Drove to Yonkers today to pick up a couple of garage door openers. The place I went was located across the street from an enormous cemetary. It was on one of those industrial roads, with pawn shops and cement companies and key shops and the like. I walked in, and the place was, to cite Hall & Oates, “as worn as the toothbrush hanging in the stand.” Drab, depressing, dank, dark. The man who helped me had pale skin, walked with a grunt, sorta shuffled along, uninspired.
He told me he’d worked there for 25 years. Twenty-five years. Said he was OK with the job, but that it was far from inspiring. He hooked people up with garage doors. And more garage doors. And more. Hard to get too excited, he noted.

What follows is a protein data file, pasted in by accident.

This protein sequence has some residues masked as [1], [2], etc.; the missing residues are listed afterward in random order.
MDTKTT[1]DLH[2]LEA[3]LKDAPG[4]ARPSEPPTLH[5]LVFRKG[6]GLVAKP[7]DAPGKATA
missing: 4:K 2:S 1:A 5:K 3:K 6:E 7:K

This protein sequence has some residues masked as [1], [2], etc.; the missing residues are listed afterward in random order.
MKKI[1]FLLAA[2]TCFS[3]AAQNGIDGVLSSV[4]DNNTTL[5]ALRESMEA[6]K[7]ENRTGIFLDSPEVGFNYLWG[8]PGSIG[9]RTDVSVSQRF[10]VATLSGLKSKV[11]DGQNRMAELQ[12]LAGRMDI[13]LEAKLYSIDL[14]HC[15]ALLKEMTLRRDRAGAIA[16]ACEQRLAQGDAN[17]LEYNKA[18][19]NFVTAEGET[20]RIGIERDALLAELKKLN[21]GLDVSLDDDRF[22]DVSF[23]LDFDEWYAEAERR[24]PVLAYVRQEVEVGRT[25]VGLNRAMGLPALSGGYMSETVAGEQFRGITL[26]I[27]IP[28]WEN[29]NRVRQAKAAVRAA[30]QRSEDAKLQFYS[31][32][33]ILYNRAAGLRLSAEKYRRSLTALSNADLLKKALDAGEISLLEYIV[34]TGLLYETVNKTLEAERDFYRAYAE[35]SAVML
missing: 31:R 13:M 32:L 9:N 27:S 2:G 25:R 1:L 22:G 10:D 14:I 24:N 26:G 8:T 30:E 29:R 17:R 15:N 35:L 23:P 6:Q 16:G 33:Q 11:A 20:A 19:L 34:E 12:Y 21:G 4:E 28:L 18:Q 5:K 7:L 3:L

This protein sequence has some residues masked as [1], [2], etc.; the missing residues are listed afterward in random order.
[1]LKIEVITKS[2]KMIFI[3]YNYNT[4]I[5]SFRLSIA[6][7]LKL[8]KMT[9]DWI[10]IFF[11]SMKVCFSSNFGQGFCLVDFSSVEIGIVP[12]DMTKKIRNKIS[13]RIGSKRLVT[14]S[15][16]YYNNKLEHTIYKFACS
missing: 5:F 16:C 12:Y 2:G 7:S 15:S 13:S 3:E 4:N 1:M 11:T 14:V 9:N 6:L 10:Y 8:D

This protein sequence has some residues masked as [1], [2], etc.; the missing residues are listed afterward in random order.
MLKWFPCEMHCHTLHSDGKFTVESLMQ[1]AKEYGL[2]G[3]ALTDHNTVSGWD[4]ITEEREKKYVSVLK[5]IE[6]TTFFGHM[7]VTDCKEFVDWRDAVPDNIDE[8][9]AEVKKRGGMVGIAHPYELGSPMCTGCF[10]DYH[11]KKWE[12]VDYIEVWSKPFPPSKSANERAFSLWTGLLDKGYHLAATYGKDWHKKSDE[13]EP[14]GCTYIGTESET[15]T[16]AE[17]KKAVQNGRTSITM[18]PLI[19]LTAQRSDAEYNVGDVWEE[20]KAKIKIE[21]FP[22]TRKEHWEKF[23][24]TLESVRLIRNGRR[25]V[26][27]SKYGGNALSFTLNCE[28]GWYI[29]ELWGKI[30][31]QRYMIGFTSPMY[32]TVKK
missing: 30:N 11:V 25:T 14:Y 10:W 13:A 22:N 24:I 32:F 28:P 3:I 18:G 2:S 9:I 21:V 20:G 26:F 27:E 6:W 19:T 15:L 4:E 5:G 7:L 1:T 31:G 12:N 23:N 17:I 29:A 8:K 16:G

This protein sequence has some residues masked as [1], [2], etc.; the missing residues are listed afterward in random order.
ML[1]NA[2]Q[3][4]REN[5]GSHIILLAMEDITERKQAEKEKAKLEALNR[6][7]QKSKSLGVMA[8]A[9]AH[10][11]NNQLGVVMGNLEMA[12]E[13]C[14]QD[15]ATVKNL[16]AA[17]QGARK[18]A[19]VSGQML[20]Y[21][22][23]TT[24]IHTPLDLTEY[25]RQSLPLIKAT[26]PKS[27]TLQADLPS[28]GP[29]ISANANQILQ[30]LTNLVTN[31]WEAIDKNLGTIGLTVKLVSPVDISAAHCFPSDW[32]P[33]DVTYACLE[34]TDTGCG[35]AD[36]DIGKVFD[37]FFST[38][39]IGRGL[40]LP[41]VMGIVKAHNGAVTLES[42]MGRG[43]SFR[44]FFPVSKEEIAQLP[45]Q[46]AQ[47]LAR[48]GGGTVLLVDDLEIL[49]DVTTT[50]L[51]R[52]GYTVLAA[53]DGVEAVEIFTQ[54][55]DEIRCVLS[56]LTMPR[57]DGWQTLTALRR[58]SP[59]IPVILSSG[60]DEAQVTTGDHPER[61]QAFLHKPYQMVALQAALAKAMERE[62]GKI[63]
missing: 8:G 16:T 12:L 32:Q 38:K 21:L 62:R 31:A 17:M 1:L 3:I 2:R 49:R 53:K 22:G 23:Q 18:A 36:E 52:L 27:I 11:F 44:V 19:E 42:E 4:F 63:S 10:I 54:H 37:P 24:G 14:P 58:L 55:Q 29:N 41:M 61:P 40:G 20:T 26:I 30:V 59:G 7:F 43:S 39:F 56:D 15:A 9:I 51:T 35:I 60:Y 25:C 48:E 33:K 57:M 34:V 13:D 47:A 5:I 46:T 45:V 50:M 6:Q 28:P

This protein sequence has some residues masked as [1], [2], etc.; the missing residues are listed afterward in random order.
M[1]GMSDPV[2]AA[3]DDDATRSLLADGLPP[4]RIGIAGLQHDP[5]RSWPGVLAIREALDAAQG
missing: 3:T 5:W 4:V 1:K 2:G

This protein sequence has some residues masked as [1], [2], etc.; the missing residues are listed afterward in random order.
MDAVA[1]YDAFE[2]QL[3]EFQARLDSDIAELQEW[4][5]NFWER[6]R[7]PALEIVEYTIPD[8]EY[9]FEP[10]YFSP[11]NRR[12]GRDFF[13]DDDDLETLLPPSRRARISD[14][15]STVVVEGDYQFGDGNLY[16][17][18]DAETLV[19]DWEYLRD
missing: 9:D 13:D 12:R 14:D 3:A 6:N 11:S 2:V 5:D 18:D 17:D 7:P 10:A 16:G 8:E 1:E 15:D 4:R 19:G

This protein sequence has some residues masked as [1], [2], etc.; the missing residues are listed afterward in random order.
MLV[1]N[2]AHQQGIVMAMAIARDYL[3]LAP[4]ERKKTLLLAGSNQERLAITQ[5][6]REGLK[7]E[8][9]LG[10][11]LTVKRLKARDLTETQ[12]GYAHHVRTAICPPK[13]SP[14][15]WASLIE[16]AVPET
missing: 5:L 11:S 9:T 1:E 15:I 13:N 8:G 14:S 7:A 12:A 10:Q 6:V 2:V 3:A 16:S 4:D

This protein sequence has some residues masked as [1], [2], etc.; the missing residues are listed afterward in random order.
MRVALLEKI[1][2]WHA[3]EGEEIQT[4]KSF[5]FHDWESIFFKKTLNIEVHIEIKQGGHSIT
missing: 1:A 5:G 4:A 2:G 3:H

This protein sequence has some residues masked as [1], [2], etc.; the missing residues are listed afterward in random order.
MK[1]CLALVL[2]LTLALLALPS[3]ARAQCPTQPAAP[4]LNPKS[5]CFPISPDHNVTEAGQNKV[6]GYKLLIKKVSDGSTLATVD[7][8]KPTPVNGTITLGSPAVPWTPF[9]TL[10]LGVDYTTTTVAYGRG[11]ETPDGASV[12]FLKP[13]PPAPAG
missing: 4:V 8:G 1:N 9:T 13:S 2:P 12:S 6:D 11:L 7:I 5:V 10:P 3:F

I thought about him, and felt sad. People should love their jobs, as I love mine. But most of the time, for one reason or another, it’s just not possible. Whether a person makes $20,000 or $2 million, the idea of working for the weekend is a horrible one to me. My weekdays and my weekends all morph together. I relish writing and reporting. I relish being with my wife and kids. I relish it all, to be honest, and while I have down moments and even down stretches, I consider myself to be as lucky and blessed as any person in America.